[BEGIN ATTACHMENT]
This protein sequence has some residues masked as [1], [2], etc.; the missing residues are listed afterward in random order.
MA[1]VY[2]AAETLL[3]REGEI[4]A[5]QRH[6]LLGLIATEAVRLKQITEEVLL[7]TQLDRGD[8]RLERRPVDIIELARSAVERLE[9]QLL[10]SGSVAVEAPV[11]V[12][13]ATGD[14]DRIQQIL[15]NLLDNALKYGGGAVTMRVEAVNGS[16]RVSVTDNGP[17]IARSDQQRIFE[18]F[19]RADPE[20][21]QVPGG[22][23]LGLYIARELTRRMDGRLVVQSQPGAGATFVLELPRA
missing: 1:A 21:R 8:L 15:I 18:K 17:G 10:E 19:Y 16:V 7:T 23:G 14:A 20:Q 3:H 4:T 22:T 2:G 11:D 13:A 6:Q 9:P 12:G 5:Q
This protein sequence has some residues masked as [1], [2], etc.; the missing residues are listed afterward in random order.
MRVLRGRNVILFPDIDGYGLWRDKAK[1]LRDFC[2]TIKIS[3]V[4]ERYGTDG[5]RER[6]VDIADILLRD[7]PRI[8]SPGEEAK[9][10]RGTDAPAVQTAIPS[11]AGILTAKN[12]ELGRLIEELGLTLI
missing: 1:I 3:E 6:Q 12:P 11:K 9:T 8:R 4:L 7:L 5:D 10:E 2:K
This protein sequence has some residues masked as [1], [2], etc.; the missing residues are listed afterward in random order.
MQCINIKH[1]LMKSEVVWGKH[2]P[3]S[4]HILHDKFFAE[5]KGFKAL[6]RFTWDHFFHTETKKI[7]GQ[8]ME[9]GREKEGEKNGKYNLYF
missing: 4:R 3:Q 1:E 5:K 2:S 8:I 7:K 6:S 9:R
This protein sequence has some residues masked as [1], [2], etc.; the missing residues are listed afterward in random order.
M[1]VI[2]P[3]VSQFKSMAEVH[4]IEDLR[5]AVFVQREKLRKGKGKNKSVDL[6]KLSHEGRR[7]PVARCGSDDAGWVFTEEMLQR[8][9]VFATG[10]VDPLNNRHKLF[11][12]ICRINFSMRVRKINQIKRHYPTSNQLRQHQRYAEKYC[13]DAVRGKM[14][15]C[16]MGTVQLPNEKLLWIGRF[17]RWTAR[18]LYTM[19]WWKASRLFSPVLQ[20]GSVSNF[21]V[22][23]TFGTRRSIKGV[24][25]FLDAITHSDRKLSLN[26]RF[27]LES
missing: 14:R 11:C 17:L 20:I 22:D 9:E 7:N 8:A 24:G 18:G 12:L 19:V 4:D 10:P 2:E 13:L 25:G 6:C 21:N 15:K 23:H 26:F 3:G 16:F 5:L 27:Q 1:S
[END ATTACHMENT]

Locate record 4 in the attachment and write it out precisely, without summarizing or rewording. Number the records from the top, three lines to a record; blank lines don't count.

This protein sequence has some residues masked as [1], [2], etc.; the missing residues are listed afterward in random order.
M[1]VI[2]P[3]VSQFKSMAEVH[4]IEDLR[5]AVFVQREKLRKGKGKNKSVDL[6]KLSHEGRR[7]PVARCGSDDAGWVFTEEMLQR[8][9]VFATG[10]VDPLNNRHKLF[11][12]ICRINFSMRVRKINQIKRHYPTSNQLRQHQRYAEKYC[13]DAVRGKM[14][15]C[16]MGTVQLPNEKLLWIGRF[17]RWTAR[18]LYTM[19]WWKASRLFSPVLQ[20]GSVSNF[21]V[22][23]TFGTRRSIKGV[24][25]FLDAITHSDRKLSLN[26]RF[27]LES
missing: 14:R 11:C 17:L 20:I 22:D 9:E 7:N 8:A 24:G 18:G 12:L 19:V 4:D 10:P 2:E 13:L 25:G 6:C 21:N 15:K 23:H 26:F 3:G 16:F 5:L 27:Q 1:S